|Brew fridge:||18°C ±1°C, with two days at 2°C ±1°C before bottling|
As this is the first Binary Star since I started using the Brewer’s Friend recipe builder, the values, especially for the IBUs are slightly different. Wheeler’s Beer Engine doesn’t calculate IBUs from first wort hopping, or flame out steeps. So it will be interesting to see if it’s appreciably different in terms of the upfront bitterness, or late flavour.
I’m not sure I’ve got the first wort hopping correct though, as I should have used the large 15 minute addition, instead of the bitterning addition, if that article is to be believed. It’s all new to me though, so if it doesn’t have a load of upfront bitterness, I know what I did wrong and how to correct it for next time.
Other than that, the brew went pretty smoothly, other than overshooting my mash strike temperature by twenty degrees. A slow decant from boiler to bucket and back again, brought the temperature back to where it should’ve been, at the cost of half an hours faffing. I did miss my intended 65°C mash temp, but then that thermometer is well knackered, so I wouldn’t be surprised if I’d hit it, or going slightly higher than it.
I also overshot my target gravity in the fermentor, so I took the opportunity to liquor back with a couple of litres of water. The gravity is still just a touch higher than planned, but that’s fine. It also means that even with losses to yeast and dry hops, I’ll have more beer to bottle at the end of the day. I really should try and work out my brewhouse efficiency one of these days, but it’s nice to plan for slightly less and then have the ability to liquor back.
I decided to try a slightly different approach to dry hopping this time. In the past I’ve tried with whole hop cones in stockings, blitzing them in the food processor and liquidiser and the results have always been a bit disappointing. I came to the conclusion that I just wasn’t using enough, as it was generally what was left in the packet after the rest had gone in the boiler. So in some cases, not really very much at all.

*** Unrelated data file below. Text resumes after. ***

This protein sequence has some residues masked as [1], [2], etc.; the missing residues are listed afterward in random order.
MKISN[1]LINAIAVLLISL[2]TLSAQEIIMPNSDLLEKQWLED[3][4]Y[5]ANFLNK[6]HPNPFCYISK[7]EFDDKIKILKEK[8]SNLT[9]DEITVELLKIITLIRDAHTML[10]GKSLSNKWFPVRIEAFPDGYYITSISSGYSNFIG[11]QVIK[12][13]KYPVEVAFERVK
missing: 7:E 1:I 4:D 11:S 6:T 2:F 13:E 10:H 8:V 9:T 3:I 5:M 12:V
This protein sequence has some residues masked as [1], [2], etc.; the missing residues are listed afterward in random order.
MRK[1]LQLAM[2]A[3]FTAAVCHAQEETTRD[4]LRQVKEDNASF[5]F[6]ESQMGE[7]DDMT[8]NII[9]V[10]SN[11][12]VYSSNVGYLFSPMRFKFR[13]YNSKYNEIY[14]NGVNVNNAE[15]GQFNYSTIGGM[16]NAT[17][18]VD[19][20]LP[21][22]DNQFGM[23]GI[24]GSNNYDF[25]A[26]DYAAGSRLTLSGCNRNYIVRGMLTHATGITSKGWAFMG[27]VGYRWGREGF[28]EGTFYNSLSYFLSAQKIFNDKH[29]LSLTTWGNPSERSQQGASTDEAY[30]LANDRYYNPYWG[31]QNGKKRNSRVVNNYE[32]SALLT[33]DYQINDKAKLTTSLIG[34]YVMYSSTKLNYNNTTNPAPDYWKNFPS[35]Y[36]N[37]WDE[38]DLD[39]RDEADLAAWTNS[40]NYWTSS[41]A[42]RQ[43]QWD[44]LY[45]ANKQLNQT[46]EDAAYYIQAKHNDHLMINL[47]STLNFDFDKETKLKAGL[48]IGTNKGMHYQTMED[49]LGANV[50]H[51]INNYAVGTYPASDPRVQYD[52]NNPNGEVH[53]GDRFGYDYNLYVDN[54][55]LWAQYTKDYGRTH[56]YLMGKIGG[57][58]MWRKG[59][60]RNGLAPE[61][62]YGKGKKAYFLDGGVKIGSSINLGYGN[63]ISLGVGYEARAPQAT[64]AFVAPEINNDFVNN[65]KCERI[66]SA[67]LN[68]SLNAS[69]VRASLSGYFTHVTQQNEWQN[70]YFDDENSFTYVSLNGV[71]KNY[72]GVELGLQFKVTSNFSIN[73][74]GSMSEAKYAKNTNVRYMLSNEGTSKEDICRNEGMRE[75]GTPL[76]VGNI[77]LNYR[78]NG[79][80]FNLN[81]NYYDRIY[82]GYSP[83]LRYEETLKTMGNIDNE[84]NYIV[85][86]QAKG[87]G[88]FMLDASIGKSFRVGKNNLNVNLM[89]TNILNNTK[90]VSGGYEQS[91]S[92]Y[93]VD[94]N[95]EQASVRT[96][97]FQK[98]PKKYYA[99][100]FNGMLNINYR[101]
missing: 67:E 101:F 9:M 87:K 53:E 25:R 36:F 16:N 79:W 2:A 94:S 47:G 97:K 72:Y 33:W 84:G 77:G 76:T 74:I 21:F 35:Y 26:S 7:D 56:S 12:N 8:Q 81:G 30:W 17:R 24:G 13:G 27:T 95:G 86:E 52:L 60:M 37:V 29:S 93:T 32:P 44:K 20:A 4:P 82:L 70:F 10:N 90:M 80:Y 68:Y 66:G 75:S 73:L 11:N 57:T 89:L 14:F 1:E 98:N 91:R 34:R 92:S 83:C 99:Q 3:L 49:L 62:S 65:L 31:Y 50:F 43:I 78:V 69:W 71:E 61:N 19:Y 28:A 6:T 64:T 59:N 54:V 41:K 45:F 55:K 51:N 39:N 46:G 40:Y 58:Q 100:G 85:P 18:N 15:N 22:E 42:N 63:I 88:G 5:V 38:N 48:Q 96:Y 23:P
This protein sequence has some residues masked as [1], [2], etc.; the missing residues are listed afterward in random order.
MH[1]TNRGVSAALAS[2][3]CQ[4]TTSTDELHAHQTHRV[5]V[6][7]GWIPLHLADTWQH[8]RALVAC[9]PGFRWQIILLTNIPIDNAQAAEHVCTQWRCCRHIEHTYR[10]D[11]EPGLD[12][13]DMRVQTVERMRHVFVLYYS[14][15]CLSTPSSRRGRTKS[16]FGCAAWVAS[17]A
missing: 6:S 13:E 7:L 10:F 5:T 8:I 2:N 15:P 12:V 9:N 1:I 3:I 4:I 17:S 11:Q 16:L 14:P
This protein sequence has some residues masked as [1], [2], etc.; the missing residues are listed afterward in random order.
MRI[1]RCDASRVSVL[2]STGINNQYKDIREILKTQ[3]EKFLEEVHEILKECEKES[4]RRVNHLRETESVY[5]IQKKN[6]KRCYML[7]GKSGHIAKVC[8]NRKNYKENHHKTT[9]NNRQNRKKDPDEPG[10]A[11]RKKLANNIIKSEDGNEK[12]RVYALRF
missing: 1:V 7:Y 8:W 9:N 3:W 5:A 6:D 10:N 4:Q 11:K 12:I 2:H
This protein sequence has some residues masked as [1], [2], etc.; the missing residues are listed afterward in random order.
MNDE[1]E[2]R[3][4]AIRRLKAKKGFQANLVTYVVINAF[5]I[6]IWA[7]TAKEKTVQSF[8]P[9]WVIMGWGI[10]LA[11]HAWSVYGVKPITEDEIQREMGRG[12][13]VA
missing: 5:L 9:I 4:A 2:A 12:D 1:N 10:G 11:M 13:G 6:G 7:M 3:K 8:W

If you look at JK’s dry hopping rates, I should really having been buying more hops,rather than just using what I had left over. It just so happened that since both the Chinook and Citra had quite high alpha acid percentages, there was enough hops left over to be able to hop at a rate of 4.5g per litre, probably around the correct amount for this beer.
After sitting at 18°C for three days and then being chilled at 2°C for a further two days, it was time to bottle. I have high hopes for this one, as the smell streaming from the fermentor when I pulled the lid off was immense. It looks like I have a new dry hopping regime, at least until I start using pellets that is.
I made up some primings with 6g per litre of spray malt in a few hundred millilitres of water and boiled it for ten minutes. Then it was just a case of syphoning off the dry hop trub onto the priming, then into the bottles. Twenty four 330ml bottles and twenty three 500ml bottles, so a decent amount to be getting on with.
It’s just a shame it wont be ready for Hogmanay, as was planned. I may open a sneaky bottle just to check how it’s getting on though. Although I expect it will need at least another week after that before it’s open season.